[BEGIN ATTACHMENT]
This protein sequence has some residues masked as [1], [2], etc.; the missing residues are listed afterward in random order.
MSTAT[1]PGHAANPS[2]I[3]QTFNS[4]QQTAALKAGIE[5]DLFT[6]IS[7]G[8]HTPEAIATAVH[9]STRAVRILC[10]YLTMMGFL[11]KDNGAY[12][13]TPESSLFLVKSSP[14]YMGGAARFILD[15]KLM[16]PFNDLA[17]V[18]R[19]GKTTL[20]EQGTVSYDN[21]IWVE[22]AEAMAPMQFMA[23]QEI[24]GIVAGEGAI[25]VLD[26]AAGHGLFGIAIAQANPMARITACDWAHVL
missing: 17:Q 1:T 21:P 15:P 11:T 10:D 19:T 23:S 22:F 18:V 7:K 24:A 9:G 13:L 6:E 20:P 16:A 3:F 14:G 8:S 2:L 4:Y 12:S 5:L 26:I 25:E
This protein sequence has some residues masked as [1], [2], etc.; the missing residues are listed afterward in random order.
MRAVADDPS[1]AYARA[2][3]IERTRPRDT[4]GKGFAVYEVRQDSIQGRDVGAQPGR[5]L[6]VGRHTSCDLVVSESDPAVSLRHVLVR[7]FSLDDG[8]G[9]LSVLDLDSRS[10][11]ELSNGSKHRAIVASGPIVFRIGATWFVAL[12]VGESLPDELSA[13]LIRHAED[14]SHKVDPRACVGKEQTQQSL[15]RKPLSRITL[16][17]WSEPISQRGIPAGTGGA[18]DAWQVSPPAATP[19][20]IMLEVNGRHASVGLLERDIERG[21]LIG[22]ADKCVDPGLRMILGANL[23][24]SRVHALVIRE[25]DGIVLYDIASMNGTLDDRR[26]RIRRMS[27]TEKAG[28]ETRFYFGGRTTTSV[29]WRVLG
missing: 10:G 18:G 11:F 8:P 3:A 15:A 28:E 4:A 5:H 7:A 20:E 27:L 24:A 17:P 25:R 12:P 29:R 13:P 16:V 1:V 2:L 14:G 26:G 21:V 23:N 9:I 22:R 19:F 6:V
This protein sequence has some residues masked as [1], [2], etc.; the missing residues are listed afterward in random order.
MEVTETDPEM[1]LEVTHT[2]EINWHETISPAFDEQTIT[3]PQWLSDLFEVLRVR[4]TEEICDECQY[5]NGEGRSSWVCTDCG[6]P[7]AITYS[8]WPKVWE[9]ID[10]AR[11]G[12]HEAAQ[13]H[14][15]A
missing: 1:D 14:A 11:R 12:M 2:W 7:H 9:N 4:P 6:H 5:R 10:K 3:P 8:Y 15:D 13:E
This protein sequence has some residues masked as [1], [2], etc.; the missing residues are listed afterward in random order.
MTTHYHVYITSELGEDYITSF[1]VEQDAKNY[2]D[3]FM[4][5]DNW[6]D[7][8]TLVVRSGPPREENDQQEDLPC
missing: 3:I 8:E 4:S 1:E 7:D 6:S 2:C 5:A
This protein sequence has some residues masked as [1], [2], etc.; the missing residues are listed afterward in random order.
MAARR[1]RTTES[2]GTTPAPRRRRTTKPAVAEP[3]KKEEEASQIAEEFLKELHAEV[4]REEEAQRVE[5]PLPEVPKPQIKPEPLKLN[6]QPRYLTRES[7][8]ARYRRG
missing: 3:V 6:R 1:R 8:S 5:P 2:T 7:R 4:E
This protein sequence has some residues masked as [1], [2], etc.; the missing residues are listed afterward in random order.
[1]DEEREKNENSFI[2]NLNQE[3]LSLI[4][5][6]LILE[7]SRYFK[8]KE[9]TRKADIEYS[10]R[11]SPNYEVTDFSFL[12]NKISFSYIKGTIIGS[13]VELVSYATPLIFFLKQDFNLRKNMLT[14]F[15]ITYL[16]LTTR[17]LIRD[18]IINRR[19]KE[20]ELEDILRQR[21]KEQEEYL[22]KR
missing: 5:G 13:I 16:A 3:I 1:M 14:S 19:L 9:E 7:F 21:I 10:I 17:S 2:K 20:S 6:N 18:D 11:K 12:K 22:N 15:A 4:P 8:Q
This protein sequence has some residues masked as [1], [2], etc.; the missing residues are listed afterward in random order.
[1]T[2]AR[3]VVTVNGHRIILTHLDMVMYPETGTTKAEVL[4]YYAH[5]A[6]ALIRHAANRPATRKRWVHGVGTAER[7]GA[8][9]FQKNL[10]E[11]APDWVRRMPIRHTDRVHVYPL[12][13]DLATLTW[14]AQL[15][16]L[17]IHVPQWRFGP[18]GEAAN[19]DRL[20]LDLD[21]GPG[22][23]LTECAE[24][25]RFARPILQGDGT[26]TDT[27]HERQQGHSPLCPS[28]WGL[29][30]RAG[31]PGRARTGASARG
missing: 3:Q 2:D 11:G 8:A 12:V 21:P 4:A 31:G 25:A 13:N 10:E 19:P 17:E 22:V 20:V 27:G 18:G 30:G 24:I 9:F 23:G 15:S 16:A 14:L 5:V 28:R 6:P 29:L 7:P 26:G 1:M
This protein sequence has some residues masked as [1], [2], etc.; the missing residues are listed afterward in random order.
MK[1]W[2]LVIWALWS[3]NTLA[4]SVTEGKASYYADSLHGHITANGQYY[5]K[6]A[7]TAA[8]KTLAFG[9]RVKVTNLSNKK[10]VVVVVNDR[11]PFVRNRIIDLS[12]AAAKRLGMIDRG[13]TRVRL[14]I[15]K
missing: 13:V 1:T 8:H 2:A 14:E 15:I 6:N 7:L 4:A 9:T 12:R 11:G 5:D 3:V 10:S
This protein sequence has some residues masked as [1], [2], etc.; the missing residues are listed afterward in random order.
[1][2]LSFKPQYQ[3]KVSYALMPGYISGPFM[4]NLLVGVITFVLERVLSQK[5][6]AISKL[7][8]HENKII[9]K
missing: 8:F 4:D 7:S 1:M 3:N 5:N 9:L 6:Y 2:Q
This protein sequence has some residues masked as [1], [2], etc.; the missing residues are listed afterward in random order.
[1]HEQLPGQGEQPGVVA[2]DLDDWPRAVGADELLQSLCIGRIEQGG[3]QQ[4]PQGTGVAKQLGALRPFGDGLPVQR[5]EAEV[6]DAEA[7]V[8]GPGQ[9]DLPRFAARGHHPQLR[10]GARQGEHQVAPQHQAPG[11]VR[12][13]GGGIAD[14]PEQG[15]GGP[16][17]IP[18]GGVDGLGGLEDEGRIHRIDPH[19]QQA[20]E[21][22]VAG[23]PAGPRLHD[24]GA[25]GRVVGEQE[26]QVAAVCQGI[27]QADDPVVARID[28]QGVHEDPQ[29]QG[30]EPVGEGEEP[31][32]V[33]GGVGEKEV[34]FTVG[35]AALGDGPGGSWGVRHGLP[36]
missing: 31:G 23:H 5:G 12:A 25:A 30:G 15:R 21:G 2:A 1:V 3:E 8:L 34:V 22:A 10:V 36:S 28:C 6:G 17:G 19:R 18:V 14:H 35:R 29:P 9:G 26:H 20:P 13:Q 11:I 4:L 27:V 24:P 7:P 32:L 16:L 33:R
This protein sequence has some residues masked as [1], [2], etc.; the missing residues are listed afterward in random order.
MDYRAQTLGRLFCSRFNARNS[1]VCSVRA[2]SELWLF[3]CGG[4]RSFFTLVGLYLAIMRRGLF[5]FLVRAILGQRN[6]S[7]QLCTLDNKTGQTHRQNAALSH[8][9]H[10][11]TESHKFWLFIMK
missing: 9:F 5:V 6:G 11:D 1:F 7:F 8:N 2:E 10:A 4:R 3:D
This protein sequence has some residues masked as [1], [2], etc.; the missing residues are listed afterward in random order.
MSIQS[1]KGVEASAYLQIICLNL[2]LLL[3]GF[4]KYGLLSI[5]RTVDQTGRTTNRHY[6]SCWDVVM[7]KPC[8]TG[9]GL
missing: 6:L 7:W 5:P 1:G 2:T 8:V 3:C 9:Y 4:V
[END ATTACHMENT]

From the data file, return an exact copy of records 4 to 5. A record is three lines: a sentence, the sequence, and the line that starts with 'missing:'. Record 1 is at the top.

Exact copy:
This protein sequence has some residues masked as [1], [2], etc.; the missing residues are listed afterward in random order.
MTTHYHVYITSELGEDYITSF[1]VEQDAKNY[2]D[3]FM[4][5]DNW[6]D[7][8]TLVVRSGPPREENDQQEDLPC
missing: 3:I 8:E 4:S 1:E 7:D 6:S 2:C 5:A
This protein sequence has some residues masked as [1], [2], etc.; the missing residues are listed afterward in random order.
MAARR[1]RTTES[2]GTTPAPRRRRTTKPAVAEP[3]KKEEEASQIAEEFLKELHAEV[4]REEEAQRVE[5]PLPEVPKPQIKPEPLKLN[6]QPRYLTRES[7][8]ARYRRG
missing: 3:V 6:R 1:R 8:S 5:P 2:T 7:R 4:E